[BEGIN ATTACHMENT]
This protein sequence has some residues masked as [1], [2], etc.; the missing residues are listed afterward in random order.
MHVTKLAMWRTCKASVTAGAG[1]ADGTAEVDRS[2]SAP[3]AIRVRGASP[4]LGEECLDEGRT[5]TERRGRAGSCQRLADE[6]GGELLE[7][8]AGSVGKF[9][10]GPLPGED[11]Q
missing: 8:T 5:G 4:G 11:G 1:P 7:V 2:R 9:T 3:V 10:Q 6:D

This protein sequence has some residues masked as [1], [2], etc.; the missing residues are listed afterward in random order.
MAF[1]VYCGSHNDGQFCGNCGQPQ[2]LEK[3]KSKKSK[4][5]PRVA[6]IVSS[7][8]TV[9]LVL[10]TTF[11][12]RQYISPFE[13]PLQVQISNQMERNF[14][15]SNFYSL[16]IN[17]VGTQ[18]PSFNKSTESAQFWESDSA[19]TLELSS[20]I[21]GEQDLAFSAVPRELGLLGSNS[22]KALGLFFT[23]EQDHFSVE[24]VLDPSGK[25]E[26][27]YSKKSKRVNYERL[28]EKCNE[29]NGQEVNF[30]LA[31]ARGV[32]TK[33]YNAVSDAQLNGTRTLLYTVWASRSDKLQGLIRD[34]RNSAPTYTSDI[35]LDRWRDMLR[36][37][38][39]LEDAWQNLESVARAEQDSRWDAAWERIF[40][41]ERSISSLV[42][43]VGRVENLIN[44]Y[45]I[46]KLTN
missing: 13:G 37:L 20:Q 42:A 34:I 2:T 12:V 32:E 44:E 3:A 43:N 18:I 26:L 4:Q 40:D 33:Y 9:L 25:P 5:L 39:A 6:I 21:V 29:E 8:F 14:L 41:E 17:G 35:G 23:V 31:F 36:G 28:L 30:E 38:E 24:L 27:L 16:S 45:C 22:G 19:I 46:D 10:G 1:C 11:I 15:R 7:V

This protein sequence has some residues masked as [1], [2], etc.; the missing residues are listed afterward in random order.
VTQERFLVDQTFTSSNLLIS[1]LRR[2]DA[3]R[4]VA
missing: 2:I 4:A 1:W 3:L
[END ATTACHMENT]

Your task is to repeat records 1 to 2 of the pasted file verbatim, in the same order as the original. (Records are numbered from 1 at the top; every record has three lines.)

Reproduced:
This protein sequence has some residues masked as [1], [2], etc.; the missing residues are listed afterward in random order.
MHVTKLAMWRTCKASVTAGAG[1]ADGTAEVDRS[2]SAP[3]AIRVRGASP[4]LGEECLDEGRT[5]TERRGRAGSCQRLADE[6]GGELLE[7][8]AGSVGKF[9][10]GPLPGED[11]Q
missing: 8:T 5:G 4:G 11:G 1:P 7:V 2:R 9:T 3:V 10:Q 6:D

This protein sequence has some residues masked as [1], [2], etc.; the missing residues are listed afterward in random order.
MAF[1]VYCGSHNDGQFCGNCGQPQ[2]LEK[3]KSKKSK[4][5]PRVA[6]IVSS[7][8]TV[9]LVL[10]TTF[11][12]RQYISPFE[13]PLQVQISNQMERNF[14][15]SNFYSL[16]IN[17]VGTQ[18]PSFNKSTESAQFWESDSA[19]TLELSS[20]I[21]GEQDLAFSAVPRELGLLGSNS[22]KALGLFFT[23]EQDHFSVE[24]VLDPSGK[25]E[26][27]YSKKSKRVNYERL[28]EKCNE[29]NGQEVNF[30]LA[31]ARGV[32]TK[33]YNAVSDAQLNGTRTLLYTVWASRSDKLQGLIRD[34]RNSAPTYTSDI[35]LDRWRDMLR[36][37][38][39]LEDAWQNLESVARAEQDSRWDAAWERIF[40][41]ERSISSLV[42][43]VGRVENLIN[44]Y[45]I[46]KLTN
missing: 13:G 37:L 20:Q 42:A 34:I 2:T 12:V 32:E 44:E 3:A 43:N 18:I 26:L 4:Q 40:D 33:Y 9:L 25:P 5:L 39:A 6:I 21:V 29:E 8:F 14:L 41:E 17:G 35:G 23:V 31:F 36:G 28:L 30:E 38:E 24:L 27:L 16:S 45:C 22:G 19:I 46:D 10:G 1:C 11:I 15:R 7:V